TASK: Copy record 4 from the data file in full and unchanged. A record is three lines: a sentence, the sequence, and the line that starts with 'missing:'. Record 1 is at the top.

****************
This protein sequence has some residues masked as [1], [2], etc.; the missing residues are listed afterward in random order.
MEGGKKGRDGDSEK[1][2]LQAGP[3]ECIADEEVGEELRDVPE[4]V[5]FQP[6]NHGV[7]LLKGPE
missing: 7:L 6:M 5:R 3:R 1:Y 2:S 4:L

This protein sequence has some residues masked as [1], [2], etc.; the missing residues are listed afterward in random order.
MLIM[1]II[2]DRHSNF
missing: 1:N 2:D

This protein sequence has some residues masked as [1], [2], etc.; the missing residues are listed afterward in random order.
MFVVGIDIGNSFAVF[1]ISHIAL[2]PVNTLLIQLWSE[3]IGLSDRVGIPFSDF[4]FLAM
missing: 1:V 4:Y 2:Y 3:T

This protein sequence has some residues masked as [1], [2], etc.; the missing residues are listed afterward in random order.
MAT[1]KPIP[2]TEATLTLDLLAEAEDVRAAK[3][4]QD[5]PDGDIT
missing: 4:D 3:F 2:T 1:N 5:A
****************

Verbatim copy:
This protein sequence has some residues masked as [1], [2], etc.; the missing residues are listed afterward in random order.
MAT[1]KPIP[2]TEATLTLDLLAEAEDVRAAK[3][4]QD[5]PDGDIT
missing: 4:D 3:F 2:T 1:N 5:A